Their brains are wired differently and some things that work for them won’t work for us. There’s a chance those tips and tricks won’t do anything for you, which might make you feel like a failure. You aren’t! If something doesn’t work, move on. It’s okay.
2) If you have executive dysfunction, laziness and lack of motivation is not your problem
When you struggle with executing tasks it may feel like you are lazy and aren’t motivated enough, but that’s not necessarily true! You might be hella motivated and still not be able to do a task. Trying to motivate yourself in that case will only make you more frustrated.
3) Get distractions out of the way
Little things that would not distract a neurotypical person might distract you, in which case you won’t be able to work to your full capacity. Build a sensory friendly environment with no noises, bright lights, bad smells, etc. Use ear plugs or music if you need to. Get stim toys if you stim a lot to concentrate. Good environment is very important and is probably the reason why you struggle at school/college/uni where your senses might be overstimulated.
4) If you tend to hyperfocus, learn when it happens
Hyperfocus can be incredibly useful for studying, so if it happens to you, try to identify when it happens. For me I tend to hyperfocus when there are absolutely no distractions (for me that often means when I have headphones on and I’m alone). Then replicate those factors to get more done.
5) Learn ways around executive dysfunction and limited energy
This is the most difficult part. Studying when you have problems with executing tasks and limited spoons (energy resources) is tough. Here’s how you can deal with it.
6) Understand your priorities
You will not be able to do as much as NTs do in one day. Deal with it now. Understand that simple tasks such as brushing your teeth or talking on the phone also require energy. So prioritize. Assume you can only do one thing today, the most important/urgent one, and do that first. Then the less important thing. And so on.
7) “Don’t half-ass things” is a lie
Half-ass things. Quarter-ass things. If you can only do one math problem today, do it. That will be one less math problem later. If you can only read a few pages of a textbook today, do it. It’s also easy to think “if I can’t write the essay and finish that project today, might as well do nothing”. That’s a lie too. Do a small thing but do something. Do something badly but still do it. You might be able to fix it later. There’s no shame in being disabled, no matter what society makes you think.
8) Do the most complicated thing first
If you have several tasks and one requires more executive functioning, do that first. Your planning skills are probably at best right after you wake up, before you have time to spend any energy. So that’s the best time to do tasks with many steps or to plan tasks ahead.
9) Rest and take breaks right
It’s important to take breaks in between work, but you have to do it right. You might be tempted to do something useful for a break to be productive - like take a walk or read a book or talk to someone. Do not, or at least do not unless you are absolutely sure. Switching to another task requires mental energy, so that will only deplete your energy sources.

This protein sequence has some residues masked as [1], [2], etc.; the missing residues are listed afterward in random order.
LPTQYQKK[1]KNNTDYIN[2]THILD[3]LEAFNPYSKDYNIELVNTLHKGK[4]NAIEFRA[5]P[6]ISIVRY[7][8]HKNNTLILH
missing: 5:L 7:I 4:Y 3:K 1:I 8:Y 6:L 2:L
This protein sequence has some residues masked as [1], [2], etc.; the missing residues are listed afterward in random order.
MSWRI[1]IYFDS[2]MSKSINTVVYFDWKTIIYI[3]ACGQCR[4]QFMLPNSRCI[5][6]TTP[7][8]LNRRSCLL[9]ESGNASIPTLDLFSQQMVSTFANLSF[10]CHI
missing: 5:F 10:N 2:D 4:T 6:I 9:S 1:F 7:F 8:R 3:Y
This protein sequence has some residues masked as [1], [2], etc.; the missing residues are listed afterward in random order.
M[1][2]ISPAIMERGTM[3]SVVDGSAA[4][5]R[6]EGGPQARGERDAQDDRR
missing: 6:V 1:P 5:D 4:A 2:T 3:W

For breaks, do something ridiculously easy. Go on social media. Listen to a song and sing along. Watch a YouTube video. Stim. Daydream. Even lay down and close your eyes for five minutes. Just don’t switch to tasks that also require energy.
10) Don’t try to learn by repetition
Studies show that learning by repetition doesn’t work for us. It will not help you make more connections in your brain. Instead, do different tasks. Read from a book. Write down important points from the book. Read them out loud. Try to repeat them without looking. Pretend to explain it to someone. Answer questions related to the material. Draw it. Watch a video about it. Make a mnemonic for it. Whatever. Just don’t sit there reading it again and again.
11) Be kind to yourself
Your energy levels and capabilities will fluctuate from day to day, and you can’t always know how it will turn out. On some days I can write an essay from scratch in one sitting. On others I struggle to make myself a cup of tea. That’s normal, and it’s not your fault. Blaming yourself for it will only upset you and make it less likely that you do at least something today.
Imagine it like this: you are playing a game, and the difficulty setting randomly switches every day. On some days it’s on easy and you get through five levels with no problems. On some days it’s on very difficult and you can’t even get to the first checkpoint. That’s okay. Say to yourself, “my abilities haven’t changed, the difficulty changed”. Today, just get to that checkpoint. Tomorrow you might get through five levels.
12) Learn from other autistic people
For any other problem you might come across, other autistic people are the best source of knowledge. Allistic parents, teachers, friends, mentors, etc are likely to not understand your problem at all, or give you bad advice. Instead consult the real autism experts - actually autistic people. There are plenty of us who got through school, college and/or uni. Reach out to them. They will help.
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